Springfield/Warren 9mm 1911 Endurance Test: Report #25

3-Aug-13 – 12:30 by ToddG
46,551 rounds 14 stoppages 0 malfunctions 3 parts breakages

Less than 3,500 rounds to go! Barring a catastrophe the SACS/Warren gun should hit the 50,000 round mark within the next couple of weeks.

For the third update in a row, there is a stoppage to report. This one occurred during the Langdon Tactical Pistol Skills class in Culpeper, VA and was caught on video.

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Here’s what happened in a  nutshell:

  • Slide locks back on an empty gun per usual.
  • Dropping the slide during the reload, the top round pushed forward ahead of the extractor rather than getting under the hook. This occurs pretty regularly if I drop the slide gently by hand (which I’d consider a shooter induced stoppage) with the Wilson ETM magazines because they hold the rounds so far forward in the tube. The issue was exacerbated in this case because both the gun and magazines had been in a hot, dusty environment for two days without cleaning or lubrication. The slide was moving sluggishly.
  • When I tap-rack, because the misfed round isn’t in the extractor hook it doesn’t get pulled back onto the ejector. It just sits there. If you watch the video, the angle of the gun is too upright during the rack so gravity doesn’t get a chance to help. So what was otherwise a minor stoppage becomes a much more complicated problem induced by the shooter (me).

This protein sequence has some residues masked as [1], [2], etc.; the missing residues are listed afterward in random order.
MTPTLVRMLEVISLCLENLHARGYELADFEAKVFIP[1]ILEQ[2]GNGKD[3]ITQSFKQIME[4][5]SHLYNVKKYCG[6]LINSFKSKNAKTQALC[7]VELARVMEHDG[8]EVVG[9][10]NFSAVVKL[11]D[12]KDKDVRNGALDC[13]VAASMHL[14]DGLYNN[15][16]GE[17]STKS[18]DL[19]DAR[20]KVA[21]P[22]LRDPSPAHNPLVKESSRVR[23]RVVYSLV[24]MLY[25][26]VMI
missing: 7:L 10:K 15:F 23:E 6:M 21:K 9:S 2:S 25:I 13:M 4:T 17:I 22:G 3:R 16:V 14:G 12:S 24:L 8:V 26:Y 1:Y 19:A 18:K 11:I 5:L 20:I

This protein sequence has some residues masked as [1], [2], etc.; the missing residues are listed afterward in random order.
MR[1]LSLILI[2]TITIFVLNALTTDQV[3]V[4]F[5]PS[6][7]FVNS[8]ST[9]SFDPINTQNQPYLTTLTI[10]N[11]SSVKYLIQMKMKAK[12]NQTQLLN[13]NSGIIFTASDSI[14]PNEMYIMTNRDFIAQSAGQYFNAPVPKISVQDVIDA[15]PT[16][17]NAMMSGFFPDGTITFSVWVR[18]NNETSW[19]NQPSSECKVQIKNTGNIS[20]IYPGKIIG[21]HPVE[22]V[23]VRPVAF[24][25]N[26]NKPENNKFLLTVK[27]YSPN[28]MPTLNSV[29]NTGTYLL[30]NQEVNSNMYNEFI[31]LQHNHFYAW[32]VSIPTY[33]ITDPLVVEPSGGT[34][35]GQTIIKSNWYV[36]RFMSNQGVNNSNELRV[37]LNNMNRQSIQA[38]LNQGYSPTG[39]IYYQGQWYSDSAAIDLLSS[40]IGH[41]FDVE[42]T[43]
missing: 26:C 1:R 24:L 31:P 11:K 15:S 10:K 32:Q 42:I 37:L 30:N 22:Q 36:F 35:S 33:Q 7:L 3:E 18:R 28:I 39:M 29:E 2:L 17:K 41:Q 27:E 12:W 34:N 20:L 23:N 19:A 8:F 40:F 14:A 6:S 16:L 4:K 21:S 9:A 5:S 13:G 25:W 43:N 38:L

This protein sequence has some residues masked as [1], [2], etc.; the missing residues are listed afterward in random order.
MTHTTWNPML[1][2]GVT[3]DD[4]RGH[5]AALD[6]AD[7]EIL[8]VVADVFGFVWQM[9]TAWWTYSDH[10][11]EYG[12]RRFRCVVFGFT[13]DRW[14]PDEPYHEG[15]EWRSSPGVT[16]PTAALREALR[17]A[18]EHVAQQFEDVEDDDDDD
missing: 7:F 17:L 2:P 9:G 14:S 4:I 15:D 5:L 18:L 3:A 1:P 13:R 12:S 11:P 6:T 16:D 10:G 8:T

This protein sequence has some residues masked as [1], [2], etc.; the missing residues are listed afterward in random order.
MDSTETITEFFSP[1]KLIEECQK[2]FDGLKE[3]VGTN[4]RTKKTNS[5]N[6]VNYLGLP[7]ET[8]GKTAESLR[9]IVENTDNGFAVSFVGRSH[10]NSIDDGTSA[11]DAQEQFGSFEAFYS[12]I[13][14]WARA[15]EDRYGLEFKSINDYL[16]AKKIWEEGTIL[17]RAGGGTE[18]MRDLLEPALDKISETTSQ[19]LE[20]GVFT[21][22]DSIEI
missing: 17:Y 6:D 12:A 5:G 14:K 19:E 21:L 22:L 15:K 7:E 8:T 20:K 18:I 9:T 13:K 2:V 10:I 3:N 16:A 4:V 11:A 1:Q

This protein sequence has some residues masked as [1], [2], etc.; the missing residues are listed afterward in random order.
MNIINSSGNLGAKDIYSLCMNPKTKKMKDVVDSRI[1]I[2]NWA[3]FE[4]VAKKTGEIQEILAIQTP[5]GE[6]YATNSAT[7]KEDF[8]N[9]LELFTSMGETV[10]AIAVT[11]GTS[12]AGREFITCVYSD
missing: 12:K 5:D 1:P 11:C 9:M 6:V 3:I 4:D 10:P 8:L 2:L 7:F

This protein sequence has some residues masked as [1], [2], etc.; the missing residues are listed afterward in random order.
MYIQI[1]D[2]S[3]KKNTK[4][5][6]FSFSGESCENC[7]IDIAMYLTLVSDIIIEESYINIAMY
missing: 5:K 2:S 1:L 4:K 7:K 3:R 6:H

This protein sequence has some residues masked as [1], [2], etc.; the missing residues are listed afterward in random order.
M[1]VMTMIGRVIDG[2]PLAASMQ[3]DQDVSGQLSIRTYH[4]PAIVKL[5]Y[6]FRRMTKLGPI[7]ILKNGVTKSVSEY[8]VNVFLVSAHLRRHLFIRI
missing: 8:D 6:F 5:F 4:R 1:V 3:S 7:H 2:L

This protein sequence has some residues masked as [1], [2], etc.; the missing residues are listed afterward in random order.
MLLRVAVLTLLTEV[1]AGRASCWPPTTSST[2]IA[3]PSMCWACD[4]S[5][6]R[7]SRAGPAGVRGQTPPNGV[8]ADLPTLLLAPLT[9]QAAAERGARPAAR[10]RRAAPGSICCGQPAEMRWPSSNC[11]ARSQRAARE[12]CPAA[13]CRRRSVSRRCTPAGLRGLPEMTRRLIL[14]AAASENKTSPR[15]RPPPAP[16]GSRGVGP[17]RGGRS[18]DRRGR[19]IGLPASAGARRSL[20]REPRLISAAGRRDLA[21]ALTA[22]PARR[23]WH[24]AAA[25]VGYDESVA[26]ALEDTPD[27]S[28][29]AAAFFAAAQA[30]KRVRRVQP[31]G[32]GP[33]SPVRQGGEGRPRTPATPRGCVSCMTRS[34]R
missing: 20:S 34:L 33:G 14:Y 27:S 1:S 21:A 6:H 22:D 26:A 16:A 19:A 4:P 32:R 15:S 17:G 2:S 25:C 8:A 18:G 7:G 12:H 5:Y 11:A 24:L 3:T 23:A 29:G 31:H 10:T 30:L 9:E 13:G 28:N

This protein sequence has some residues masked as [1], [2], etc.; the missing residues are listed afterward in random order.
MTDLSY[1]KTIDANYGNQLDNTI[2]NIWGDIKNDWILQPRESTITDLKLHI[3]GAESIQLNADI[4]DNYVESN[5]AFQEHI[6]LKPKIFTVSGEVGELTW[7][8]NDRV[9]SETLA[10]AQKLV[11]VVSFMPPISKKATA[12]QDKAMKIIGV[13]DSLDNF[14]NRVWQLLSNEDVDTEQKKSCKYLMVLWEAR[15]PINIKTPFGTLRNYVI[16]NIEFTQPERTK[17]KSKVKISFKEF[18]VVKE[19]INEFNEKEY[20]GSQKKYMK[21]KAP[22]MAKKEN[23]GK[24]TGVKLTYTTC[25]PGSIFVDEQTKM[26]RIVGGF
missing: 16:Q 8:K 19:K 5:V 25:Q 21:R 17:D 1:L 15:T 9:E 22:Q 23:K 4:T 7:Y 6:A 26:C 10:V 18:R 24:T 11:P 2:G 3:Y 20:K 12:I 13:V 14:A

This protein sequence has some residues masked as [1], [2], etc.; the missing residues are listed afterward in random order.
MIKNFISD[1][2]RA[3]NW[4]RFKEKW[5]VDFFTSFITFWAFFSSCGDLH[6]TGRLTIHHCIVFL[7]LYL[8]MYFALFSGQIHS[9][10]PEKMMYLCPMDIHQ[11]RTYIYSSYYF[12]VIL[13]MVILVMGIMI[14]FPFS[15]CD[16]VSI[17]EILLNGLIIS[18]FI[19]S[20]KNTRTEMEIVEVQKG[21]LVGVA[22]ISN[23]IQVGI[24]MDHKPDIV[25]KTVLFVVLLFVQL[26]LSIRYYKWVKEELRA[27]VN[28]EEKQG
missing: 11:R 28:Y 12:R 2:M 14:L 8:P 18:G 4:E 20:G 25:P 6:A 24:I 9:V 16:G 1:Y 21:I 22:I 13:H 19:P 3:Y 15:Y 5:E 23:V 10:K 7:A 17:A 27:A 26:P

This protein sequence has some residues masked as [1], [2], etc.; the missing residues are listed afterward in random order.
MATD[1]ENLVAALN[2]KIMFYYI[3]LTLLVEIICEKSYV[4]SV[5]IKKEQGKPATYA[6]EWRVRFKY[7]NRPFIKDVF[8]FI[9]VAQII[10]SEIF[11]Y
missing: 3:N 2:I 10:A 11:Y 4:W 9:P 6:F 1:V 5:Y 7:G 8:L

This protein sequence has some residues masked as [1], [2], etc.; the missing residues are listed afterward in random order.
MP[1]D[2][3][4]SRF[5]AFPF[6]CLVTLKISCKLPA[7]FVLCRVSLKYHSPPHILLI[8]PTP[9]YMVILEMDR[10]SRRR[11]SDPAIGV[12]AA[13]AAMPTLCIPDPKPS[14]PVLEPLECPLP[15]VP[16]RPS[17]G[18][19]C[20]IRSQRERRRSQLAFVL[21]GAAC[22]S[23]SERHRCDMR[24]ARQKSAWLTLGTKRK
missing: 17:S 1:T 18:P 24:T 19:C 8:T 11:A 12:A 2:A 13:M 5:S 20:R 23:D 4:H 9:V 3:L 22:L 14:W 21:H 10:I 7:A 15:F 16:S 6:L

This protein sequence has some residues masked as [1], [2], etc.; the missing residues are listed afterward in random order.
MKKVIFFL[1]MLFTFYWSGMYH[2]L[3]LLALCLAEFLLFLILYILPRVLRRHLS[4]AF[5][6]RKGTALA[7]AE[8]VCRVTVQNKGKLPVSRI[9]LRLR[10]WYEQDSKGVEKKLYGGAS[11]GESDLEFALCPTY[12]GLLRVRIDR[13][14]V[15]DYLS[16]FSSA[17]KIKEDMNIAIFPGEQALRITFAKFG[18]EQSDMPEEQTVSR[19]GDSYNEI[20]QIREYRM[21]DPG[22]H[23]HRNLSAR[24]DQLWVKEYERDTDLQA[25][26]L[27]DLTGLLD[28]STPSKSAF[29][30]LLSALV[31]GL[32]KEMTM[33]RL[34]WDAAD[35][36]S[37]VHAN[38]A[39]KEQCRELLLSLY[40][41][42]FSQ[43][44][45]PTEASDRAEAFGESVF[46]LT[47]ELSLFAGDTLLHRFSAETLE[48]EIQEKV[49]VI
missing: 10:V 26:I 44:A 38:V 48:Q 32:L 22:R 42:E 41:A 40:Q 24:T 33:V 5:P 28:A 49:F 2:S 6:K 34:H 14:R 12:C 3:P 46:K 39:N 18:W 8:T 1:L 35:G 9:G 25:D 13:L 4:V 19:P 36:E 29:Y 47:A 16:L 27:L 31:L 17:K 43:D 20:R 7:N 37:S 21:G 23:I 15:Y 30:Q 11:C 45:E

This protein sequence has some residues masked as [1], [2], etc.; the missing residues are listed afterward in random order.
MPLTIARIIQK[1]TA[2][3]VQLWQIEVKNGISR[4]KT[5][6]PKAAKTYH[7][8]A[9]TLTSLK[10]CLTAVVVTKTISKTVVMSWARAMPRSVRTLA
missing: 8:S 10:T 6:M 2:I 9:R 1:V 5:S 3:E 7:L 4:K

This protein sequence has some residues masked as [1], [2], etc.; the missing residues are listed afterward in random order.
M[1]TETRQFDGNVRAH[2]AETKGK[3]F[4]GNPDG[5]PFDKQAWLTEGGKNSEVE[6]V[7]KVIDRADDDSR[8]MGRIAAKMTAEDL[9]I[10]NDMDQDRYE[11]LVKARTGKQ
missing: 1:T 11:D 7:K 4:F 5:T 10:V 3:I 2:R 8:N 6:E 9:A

• As the slide comes back forward after the rack, another round is picked up from the magazine and this one does get into the extractor claw. The result is a classic double feed.
  • I see that the slide isn’t in battery after the rack.
  • I lock the slide back. While doing so my super-tactical situational OODA awareness picks up on the cameraman over my shoulder. Hooray, my cascade of errors is being recorded for posterity!
  • I see both misfed rounds drop out of the gun.
  • I reload the gun and continue the drill.

So there was a stoppage and it is being counted against the gun. But it’s important to realize that the severity of the stoppage was caused by me being lazy during a drill. That’s not the gun’s fault. It’s just an indication that I need to put some dedicated time into stoppage clearing drills for a while.

seth-EL-coverThe Langdon Tactical class was otherwise without incident. A friend even borrowed my backup SACS/Warren gun (serial -16) and put more than 400 rounds through it. Result? He’s going to buy one.

The class itself was excellent — as expected — and it’s great to see Ernest teaching open enrollment courses again. My younger brother Seth also took the class (running one of my HK P30’s). He’s pictured at right getting some one-on-one coaching from Langdon during a cover drill.